Instrument of War: The German Army 1914–18
Drawing on more than a half-century of research and teaching, Dennis Showalter presents a fresh perspective on the German Army during World War I. Showalter surveys an army at the heart of a national identity, driven by--yet also defeated by--warfare in the modern age, that struggled to capitalize on its victories, and ultimately forgot the lessons of its defeat.
Exploring the internal dynamics of the German Army, detailing how the soldiers coped with the many new forms of warfare, Showalter shows how the army's institutions responded to and how Germany itself was changed by war. He goes on to detail the major campaigns on the Western and Eastern Fronts and the forgotten war fought in the Middle East and Africa, revealing operational strategy, the complexities of campaigns of movement versus static trench warfare, and the effects of changes in warfare.
Winner of the 2016 Norman B. Tomlinson, Jr. Book Prize, in association with the World War One Historical Association.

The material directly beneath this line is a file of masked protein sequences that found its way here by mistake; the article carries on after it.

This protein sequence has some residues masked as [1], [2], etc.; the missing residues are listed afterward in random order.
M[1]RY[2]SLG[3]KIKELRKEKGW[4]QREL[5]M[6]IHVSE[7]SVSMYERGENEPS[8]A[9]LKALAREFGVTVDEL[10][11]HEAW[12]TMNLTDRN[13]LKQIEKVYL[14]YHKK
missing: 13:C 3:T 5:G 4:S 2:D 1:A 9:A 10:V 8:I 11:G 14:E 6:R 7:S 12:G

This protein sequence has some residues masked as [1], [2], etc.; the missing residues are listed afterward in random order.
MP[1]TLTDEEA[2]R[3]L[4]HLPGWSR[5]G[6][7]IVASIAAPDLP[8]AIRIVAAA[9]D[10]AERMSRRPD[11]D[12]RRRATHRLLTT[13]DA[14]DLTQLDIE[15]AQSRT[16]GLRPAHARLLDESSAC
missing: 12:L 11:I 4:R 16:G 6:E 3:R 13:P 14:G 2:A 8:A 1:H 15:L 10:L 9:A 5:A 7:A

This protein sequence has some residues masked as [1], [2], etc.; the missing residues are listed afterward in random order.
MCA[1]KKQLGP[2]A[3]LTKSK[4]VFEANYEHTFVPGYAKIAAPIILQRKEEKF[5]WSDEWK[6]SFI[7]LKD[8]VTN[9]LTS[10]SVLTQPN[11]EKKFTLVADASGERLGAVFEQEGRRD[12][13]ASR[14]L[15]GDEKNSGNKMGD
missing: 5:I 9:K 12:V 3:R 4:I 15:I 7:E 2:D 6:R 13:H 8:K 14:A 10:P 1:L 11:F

Dennis Showalter is professor of History at Colorado College, and was president of the American Society of Military History between 1997 and 2000. He is the Founding Editor of War in History, an advising fellow of the Barsanti Military History Center, and has taught at the U.S. Air Force Academy, U.S. Military Academy, and Marine Corps University. He won the Paul M. Birdsall Prize for Tannenberg and received a Festschrift called Arms and the Man: Military History Essays in Honor of Dennis Showalter. He lives in Colorado Springs, CO, USA.
Pub Date: 2018
Size: 5.00 x 8.00 inches
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